THANK YOU for this post! It was really cool to read and to think about how I could improve my writing.

    And I’ll finish that Beyonders book. Eventually.

    1. Darn it, if you haven’t finished it yet, I can’t give you spoilers. I really want to talk to someone about that whole thing, but no one has read it. I think you hit the nail right on the head, though– Jason feels old, the promise that Edomic would take a while to learn was ignored, and pretty much the only interesting character is Ferrin. When you finish it, come talk to me.

      I agree. People change even day-to-day. It isn’t like you can just label a certain set of quirks a seven-year-old, to be copied every time you need to write a character that age. It’s easier if you can figure out why they’re doing what they do, instead of just what they’re doing. At least, it helped me.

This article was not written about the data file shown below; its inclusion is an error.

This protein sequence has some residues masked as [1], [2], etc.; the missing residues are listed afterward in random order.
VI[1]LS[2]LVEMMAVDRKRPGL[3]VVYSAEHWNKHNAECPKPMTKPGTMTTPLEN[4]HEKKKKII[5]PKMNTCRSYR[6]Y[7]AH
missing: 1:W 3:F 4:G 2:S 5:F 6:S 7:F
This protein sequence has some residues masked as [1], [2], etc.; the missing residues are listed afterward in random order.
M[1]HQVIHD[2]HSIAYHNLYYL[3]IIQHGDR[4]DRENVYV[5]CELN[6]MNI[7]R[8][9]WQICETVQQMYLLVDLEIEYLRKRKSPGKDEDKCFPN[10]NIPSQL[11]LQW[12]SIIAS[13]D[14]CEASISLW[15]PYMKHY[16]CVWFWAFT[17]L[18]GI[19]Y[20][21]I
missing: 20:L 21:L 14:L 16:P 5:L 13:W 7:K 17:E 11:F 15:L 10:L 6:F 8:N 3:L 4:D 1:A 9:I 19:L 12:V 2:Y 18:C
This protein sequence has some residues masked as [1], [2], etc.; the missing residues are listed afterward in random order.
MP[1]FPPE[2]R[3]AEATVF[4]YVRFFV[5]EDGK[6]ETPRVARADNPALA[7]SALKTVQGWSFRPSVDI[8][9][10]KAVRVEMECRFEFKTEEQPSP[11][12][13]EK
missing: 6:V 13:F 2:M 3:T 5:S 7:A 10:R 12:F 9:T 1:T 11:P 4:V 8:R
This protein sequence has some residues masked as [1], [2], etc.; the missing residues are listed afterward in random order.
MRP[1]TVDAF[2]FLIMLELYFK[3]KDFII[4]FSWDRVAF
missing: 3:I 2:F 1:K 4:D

I’m really glad you enjoyed it!

      1. It’s getting a bit more interesting now that there’s Valiant. (For me, anything is okay if it has something like Valiant). I’d love to talk to you about it when I finish it! No spoilers, please! I’m trying so hard already NOT to read the end of the book before the middle. (Not succeeding very well, either. *hides face*)

        We human beings are so unpredictable. Just imagine how an alien would respond to how darn unpredictable we were in every-day life if they came to Earth. I’ll work on figuring out why people do what they do.
        I also have trouble just looking a a person and roughly guessing by their age by their appearance. People do look older/younger than their real age, so it’s sometimes hard to guess how old they really are. Teenagers are a bit easier for me now, but anyone younger than 12? There’s no hope. Drawback of being a homeschooler and not going to a co-op, I guess. Oh well.

        😀 I love reading your posts!

      2. I figure aliens would be of a similar unpredictability. not every alien is going to be Vulcan.

        Well, it’s good we don’t have to rely on descriptions to tell the person’s age– it’s the dialogue and actions that tell that.

        Thank you.

  5. Hmmm… I don’t think I have this problem… except with Aliana, but she’s kind of supposed to seem older. You know, the generic creepy kid genius thing… 😛